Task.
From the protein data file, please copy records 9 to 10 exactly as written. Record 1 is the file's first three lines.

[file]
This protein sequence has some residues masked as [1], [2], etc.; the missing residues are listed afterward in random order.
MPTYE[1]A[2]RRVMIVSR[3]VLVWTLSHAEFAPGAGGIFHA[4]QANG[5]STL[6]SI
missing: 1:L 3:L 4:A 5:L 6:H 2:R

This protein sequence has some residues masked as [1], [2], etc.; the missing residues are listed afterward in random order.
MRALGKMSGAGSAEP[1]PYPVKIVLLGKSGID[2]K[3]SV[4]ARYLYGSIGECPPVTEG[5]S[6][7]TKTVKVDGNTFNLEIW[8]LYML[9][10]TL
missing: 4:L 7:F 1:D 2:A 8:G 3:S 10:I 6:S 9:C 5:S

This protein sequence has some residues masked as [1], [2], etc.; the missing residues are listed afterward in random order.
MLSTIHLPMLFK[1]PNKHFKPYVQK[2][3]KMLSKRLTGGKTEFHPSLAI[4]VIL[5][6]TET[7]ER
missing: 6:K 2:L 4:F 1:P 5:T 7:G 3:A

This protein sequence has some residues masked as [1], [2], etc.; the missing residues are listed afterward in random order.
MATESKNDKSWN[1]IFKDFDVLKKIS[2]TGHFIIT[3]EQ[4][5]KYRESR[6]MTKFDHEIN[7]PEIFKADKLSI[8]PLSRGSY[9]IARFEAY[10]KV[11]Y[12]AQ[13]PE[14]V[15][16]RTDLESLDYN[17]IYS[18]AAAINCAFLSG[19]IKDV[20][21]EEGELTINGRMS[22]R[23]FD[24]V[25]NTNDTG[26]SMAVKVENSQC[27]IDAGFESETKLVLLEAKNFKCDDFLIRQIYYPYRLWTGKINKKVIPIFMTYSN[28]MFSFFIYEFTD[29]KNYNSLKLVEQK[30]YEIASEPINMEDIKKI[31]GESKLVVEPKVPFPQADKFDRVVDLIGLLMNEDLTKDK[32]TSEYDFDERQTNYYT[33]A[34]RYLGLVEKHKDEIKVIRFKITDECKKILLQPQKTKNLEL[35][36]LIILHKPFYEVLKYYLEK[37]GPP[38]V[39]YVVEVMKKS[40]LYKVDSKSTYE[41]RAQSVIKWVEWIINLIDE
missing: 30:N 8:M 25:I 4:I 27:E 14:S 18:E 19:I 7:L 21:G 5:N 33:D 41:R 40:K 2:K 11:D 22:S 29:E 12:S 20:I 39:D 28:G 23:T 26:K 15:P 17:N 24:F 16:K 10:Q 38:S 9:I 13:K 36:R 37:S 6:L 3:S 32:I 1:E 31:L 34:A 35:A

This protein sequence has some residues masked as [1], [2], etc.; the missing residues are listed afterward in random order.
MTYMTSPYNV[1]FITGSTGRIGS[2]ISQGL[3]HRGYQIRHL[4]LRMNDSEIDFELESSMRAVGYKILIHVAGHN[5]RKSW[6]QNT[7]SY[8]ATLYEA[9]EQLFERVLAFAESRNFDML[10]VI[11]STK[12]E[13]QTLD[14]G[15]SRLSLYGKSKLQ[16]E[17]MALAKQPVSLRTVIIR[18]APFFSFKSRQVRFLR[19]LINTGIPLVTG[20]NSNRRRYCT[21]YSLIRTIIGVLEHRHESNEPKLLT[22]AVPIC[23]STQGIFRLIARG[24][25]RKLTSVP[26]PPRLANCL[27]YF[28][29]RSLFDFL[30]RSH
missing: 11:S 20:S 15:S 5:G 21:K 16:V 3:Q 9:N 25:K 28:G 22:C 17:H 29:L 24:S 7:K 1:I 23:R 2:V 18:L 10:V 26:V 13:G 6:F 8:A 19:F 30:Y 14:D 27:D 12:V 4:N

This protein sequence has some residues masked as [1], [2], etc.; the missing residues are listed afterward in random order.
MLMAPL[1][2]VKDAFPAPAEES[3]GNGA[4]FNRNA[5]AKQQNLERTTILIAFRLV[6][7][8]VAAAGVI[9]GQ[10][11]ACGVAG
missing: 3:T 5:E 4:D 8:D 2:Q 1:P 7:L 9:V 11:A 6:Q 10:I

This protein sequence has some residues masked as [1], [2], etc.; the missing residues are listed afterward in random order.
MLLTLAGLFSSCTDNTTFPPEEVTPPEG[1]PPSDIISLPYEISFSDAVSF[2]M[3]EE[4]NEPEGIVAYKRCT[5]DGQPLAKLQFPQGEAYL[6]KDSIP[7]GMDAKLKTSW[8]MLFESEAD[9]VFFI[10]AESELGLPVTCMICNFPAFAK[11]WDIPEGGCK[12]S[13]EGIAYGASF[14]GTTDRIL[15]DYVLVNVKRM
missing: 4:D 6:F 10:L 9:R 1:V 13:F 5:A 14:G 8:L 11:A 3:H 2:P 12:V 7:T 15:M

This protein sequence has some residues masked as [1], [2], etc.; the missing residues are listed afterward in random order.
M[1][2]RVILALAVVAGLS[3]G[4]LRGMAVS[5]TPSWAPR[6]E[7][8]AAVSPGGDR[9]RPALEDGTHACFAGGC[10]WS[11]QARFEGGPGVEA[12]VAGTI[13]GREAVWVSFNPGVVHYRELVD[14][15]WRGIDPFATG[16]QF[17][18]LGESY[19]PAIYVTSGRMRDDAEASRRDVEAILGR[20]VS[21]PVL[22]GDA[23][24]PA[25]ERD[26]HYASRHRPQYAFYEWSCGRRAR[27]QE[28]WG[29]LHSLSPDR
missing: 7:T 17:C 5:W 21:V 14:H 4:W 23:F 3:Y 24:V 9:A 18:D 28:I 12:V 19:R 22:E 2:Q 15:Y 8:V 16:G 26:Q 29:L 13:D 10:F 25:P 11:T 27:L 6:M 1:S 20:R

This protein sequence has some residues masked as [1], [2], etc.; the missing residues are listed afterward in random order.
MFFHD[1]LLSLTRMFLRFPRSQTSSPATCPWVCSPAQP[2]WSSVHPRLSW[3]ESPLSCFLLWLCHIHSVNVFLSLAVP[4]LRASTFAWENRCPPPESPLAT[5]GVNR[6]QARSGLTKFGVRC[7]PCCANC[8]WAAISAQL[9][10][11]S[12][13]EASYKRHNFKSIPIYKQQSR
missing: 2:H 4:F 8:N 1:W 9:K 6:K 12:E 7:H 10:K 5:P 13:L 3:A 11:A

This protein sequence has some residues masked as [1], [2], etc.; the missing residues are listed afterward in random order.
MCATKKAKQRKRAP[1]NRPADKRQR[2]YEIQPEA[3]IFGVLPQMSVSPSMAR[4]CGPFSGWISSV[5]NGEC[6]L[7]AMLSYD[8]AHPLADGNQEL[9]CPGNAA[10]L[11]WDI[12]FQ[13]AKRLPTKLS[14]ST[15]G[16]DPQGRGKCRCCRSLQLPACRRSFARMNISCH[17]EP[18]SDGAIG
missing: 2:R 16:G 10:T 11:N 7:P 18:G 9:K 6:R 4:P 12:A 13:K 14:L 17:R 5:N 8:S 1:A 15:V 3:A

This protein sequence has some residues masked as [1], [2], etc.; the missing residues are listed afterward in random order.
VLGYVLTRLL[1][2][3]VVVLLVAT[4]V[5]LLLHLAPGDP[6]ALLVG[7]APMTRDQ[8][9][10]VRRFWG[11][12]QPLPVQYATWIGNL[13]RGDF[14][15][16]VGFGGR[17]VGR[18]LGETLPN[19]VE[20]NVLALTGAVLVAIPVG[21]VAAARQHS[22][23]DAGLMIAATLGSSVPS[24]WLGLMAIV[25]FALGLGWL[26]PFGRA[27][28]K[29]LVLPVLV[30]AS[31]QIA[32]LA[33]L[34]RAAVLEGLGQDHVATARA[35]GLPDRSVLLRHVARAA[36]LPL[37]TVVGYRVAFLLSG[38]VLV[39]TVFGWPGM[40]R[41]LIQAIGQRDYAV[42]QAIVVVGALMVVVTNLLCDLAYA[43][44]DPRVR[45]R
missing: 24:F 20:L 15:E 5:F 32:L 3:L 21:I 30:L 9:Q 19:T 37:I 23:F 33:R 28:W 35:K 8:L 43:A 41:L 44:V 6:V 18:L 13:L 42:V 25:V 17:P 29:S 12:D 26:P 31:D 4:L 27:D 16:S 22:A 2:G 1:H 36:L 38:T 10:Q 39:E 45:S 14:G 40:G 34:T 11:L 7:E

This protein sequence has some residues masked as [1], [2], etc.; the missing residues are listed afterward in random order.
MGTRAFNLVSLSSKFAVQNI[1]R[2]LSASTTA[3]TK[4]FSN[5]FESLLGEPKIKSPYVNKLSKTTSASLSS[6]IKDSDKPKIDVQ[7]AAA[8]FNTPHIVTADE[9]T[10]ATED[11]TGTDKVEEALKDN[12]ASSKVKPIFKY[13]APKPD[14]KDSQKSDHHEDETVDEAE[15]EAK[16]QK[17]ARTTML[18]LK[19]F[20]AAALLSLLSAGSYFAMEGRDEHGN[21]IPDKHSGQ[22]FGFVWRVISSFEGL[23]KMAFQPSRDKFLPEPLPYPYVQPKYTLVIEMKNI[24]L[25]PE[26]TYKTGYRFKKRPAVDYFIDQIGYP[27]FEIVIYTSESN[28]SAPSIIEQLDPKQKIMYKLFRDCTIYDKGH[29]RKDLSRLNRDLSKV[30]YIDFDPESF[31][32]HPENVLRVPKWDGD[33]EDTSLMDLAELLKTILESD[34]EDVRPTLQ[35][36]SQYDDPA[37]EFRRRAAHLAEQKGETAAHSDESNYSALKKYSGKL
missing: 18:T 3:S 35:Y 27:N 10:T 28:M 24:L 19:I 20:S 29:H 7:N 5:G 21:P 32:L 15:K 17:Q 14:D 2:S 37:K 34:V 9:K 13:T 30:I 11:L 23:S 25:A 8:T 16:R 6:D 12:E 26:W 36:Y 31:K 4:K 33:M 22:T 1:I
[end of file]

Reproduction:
This protein sequence has some residues masked as [1], [2], etc.; the missing residues are listed afterward in random order.
MFFHD[1]LLSLTRMFLRFPRSQTSSPATCPWVCSPAQP[2]WSSVHPRLSW[3]ESPLSCFLLWLCHIHSVNVFLSLAVP[4]LRASTFAWENRCPPPESPLAT[5]GVNR[6]QARSGLTKFGVRC[7]PCCANC[8]WAAISAQL[9][10][11]S[12][13]EASYKRHNFKSIPIYKQQSR
missing: 2:H 4:F 8:N 1:W 9:K 6:K 12:E 7:H 10:K 5:P 13:L 3:A 11:A

This protein sequence has some residues masked as [1], [2], etc.; the missing residues are listed afterward in random order.
MCATKKAKQRKRAP[1]NRPADKRQR[2]YEIQPEA[3]IFGVLPQMSVSPSMAR[4]CGPFSGWISSV[5]NGEC[6]L[7]AMLSYD[8]AHPLADGNQEL[9]CPGNAA[10]L[11]WDI[12]FQ[13]AKRLPTKLS[14]ST[15]G[16]DPQGRGKCRCCRSLQLPACRRSFARMNISCH[17]EP[18]SDGAIG
missing: 2:R 16:G 10:T 11:N 7:P 18:G 9:K 6:R 4:P 12:A 13:K 14:L 17:R 5:N 8:S 1:A 15:V 3:A